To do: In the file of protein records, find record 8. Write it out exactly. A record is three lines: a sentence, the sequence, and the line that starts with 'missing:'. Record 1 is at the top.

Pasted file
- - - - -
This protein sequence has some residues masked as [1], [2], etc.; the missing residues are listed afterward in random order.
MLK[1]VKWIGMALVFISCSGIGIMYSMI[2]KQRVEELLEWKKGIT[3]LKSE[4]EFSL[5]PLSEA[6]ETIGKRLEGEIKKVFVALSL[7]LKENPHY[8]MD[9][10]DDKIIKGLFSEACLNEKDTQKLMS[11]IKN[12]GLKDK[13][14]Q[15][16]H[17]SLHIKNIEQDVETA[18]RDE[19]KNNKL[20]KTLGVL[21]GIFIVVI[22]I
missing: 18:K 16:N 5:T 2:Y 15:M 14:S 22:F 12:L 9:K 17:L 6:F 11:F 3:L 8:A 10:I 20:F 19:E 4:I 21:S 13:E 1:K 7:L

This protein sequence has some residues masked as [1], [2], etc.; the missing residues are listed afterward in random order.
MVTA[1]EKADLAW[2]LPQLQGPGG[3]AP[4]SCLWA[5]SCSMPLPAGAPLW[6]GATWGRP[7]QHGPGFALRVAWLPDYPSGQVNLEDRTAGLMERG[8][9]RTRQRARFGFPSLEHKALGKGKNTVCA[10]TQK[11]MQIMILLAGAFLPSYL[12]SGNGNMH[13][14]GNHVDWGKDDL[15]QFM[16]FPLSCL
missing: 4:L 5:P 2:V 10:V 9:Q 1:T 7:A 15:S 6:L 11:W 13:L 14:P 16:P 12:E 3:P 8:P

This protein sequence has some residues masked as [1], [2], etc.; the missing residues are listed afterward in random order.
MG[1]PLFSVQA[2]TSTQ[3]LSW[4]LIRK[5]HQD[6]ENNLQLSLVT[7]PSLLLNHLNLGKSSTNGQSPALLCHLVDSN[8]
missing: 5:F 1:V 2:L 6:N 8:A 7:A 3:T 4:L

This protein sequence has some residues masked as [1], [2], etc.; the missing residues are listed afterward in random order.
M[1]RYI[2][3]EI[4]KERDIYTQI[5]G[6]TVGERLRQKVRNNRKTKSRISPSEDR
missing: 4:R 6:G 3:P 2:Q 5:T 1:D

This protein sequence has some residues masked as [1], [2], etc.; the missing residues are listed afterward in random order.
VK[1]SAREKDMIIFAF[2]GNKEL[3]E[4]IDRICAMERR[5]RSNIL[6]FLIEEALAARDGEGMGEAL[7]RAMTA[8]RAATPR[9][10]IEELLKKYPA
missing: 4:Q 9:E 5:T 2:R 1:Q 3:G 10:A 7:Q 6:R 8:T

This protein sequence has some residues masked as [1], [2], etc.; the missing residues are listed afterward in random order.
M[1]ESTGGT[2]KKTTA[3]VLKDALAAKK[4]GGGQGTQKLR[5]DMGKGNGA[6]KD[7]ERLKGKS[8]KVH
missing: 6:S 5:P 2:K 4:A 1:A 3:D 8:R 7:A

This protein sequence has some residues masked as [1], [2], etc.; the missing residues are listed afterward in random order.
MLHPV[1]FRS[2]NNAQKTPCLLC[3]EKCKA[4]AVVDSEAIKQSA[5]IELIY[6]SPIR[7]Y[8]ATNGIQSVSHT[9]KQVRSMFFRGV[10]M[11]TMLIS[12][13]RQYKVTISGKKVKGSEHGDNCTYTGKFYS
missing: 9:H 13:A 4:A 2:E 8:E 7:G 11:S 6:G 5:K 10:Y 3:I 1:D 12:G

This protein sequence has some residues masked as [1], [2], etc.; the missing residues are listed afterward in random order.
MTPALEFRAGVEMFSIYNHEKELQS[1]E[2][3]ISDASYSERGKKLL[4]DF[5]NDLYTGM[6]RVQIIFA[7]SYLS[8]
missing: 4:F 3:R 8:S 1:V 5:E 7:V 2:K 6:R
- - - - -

This protein sequence has some residues masked as [1], [2], etc.; the missing residues are listed afterward in random order.
MTPALEFRAGVEMFSIYNHEKELQS[1]E[2][3]ISDASYSERGKKLL[4]DF[5]NDLYTGM[6]RVQIIFA[7]SYLS[8]
missing: 4:F 3:R 8:S 1:V 5:E 7:V 2:K 6:R